Knowing how to have fun…
I must say that I really wish I could enjoy multiple games the same way that The Ancient Gaming Noob (TAGN) enjoys them. During the course of my gaming career, I typically play one game at a time. I might *try* other games and even *switch* but I rarely ever play several games at the same time. TAGN, on the other hand, manages to play several games all at the same time. He’ll play WoW for a night or two, then Eve, then EQ2, then LOTRO, then something else and so on. The amazing thing is that while he progresses very slowly because he is splitting his time across multiple games, he nonetheless progresses towards end-game in all of these games. From a pure experience standpoint, he is experiencing far more content than I am just playing my single game.
The irony is that when I read his WoW related posts, I often skip them because it’s a bit boring to read about how someone tackled and experienced an instance like Mana Tombs for the first time when I have easily completed it 50 or more times. However, his writing is so thorough and well-done that when he writes about other games I haven’t played, like Eve, I feel like I really “get” the Eve experience.
The other thing I admire about TAGN is that he only plays things that are fun to him. If it’s not fun, he just moves on to something else. A lot of us, myself included, get caught so caught up in the reward system of a game that we will grind out all kinds of unfun things to get our shiny new toy.
I put another Rogue School article up today. I don’t really consider this a “rogue” blog, but this is something that I want to do. Once I get a few more up, I’ll add link list on the left as a reference tool. It’s a bit of a struggle because doing these articles right is going to take some work and since I can only spend so much time writing – it means I’ll write less about other topics I enjoy. So – I decided that I am really just going to try to limit these school posts to one a week (likely Fridays). My intent is to make them sequential in the sense of what I think a new Rogue should be learning or doing. Eventual topics will include things like talent reviews, how NOT to get ganked, addons and macros, and so forth.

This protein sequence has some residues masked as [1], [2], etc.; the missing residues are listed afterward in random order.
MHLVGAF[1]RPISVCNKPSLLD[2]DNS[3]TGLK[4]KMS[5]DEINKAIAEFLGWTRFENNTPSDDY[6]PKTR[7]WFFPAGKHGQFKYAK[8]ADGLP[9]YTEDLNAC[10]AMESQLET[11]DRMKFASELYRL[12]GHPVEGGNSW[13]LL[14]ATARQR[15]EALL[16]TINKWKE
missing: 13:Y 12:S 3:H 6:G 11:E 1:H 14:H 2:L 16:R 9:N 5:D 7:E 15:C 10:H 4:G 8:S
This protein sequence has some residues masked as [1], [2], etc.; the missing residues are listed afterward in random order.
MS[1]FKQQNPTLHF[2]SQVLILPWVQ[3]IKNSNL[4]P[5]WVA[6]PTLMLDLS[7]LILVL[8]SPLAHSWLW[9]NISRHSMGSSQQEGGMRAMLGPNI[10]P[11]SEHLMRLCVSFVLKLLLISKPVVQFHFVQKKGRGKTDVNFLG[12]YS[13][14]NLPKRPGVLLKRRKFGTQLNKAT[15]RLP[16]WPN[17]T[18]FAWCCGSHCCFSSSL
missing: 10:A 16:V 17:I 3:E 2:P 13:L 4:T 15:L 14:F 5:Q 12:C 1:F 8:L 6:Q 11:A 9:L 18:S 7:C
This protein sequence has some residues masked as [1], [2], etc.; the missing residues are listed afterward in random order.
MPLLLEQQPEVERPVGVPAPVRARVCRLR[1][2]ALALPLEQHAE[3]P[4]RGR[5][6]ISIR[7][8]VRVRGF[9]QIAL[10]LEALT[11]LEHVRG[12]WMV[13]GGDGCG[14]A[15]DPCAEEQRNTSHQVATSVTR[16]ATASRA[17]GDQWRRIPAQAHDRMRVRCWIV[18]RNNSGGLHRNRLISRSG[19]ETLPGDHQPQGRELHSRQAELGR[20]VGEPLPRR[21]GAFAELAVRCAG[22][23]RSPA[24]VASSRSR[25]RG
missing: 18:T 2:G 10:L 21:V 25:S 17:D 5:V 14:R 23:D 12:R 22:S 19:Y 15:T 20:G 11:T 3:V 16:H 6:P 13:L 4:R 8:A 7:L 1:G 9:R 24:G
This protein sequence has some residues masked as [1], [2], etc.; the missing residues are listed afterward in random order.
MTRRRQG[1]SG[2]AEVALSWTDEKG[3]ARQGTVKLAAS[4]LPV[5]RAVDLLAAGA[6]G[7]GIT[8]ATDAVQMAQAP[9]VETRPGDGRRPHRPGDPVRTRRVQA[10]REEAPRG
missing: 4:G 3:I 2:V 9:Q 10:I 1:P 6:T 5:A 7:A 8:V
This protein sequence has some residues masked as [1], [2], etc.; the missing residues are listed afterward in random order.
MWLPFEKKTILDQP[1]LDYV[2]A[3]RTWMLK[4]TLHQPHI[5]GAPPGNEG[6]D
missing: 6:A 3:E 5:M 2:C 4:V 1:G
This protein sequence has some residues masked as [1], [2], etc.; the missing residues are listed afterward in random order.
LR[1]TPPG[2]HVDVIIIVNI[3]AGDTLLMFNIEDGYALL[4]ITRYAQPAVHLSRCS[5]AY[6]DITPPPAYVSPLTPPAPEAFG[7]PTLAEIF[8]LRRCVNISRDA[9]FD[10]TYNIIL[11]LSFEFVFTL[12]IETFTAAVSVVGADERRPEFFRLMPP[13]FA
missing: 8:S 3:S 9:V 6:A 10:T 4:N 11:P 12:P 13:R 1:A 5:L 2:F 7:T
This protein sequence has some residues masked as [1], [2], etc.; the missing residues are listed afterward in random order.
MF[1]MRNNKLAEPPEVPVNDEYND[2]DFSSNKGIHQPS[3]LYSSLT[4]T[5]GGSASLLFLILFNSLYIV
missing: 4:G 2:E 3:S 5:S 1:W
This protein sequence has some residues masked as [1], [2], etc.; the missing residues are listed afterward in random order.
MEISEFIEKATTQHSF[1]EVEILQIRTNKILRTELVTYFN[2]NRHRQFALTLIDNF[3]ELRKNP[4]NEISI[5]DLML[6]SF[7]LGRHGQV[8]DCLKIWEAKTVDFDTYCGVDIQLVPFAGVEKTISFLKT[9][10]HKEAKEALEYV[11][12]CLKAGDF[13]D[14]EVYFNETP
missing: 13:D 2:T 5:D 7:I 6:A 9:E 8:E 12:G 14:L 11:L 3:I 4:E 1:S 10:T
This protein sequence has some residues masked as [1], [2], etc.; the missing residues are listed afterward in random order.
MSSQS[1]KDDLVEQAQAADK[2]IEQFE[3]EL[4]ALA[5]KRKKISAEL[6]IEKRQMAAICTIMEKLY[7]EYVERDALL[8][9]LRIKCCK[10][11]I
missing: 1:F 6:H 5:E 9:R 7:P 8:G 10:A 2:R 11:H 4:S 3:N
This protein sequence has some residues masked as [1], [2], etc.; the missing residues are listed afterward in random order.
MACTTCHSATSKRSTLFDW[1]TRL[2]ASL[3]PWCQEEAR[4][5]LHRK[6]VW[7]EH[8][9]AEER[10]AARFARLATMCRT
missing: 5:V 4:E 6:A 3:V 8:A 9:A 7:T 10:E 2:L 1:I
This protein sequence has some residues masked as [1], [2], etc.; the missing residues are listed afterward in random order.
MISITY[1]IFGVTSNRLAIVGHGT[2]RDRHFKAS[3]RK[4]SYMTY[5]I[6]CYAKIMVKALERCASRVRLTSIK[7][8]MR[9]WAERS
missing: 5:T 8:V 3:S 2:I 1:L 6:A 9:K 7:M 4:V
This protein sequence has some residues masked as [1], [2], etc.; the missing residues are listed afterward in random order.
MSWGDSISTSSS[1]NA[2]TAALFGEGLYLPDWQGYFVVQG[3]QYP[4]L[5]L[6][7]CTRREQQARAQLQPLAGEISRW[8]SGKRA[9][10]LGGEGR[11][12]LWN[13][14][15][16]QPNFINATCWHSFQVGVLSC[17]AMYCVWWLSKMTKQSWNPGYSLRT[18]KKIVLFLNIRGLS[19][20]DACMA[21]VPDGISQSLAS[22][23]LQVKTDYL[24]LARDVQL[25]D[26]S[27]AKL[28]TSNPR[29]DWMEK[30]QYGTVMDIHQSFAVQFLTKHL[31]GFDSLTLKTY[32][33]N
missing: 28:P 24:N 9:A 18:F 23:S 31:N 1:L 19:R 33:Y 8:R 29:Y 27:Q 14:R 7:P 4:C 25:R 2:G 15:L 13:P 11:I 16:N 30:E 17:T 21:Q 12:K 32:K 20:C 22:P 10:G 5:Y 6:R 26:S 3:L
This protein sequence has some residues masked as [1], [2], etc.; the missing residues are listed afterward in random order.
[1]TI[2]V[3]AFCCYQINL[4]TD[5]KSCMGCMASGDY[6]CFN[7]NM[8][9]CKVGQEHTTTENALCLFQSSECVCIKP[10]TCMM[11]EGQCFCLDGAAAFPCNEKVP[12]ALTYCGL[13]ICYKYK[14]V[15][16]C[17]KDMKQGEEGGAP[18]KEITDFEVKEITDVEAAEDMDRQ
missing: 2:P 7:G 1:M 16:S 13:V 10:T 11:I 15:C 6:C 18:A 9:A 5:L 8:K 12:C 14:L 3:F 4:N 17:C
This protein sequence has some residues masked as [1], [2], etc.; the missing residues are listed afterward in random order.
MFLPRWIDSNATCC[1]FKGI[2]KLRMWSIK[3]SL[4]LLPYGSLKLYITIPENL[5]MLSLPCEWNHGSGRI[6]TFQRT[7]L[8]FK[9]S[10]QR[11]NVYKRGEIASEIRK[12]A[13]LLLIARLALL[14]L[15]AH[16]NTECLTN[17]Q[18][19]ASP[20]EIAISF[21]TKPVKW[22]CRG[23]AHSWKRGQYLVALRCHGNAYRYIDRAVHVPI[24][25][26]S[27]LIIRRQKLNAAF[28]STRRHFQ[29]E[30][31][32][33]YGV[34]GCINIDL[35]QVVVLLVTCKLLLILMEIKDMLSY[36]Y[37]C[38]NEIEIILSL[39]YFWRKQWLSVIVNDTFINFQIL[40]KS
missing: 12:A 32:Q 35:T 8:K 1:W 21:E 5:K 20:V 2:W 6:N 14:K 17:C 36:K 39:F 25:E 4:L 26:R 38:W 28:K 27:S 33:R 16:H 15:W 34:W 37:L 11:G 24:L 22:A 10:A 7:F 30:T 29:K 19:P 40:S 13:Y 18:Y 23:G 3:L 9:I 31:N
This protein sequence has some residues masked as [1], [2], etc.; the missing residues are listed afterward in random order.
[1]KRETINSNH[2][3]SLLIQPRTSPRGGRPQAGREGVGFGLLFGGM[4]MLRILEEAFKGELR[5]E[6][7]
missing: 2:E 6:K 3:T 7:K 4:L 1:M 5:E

Why I prefer Shamans over Mages…
Blizzard CM Bornakk wrote on the forums that “having multiple CC classes can make things easier in some places, but (sic) a lot of players put more emphasis on CC than is needed.” I agree 210%. If you ever sat in a party with me while we were LFM, you would find that I am very outspoken about taking Mages simply because they can CC.
The most popular DPS class to group with are Mages. Everyone wants a Mage because they have great range DPS and the best CC in the game (Polymorph). The least popular are likely Fury Warriors, Ret Paladins and DPS Shamans – because they offer no ability to CC a mob. Even Shadow Priests and Druids can shackle/mind control and sleep in some instances.
The irony is that while you would think that the Mage in LFG would make an instance smoother – it can actually go far far smoother with another class. Part of the reason is that Mages are so in-demand that you are more likely to get a terrible Mage than a terrible anything else. The point here is not that Mages suck, but that just because someone is a Mage – that doesn’t make them more desirable in a group. A well geared and knowledgeable Mage is a wonderful and formidable thing. However, when you are LFM – you are that much more likely to get an under-geared idiot instead because everyone and their dog wants a Mage in group.
For whatever reason, DPS Shamans struggle to find groups and the opposite happens. It’s actually quite easy to find a well geared and smart Shaman in the LFG channel. And while they offer no CC, the group buffs are pretty damn awesome and they have excellent interrupts, including things like Tremor totem. The simple fact is that runs with Mages often seem harder than they should and runs with Shamans seem easier than they should.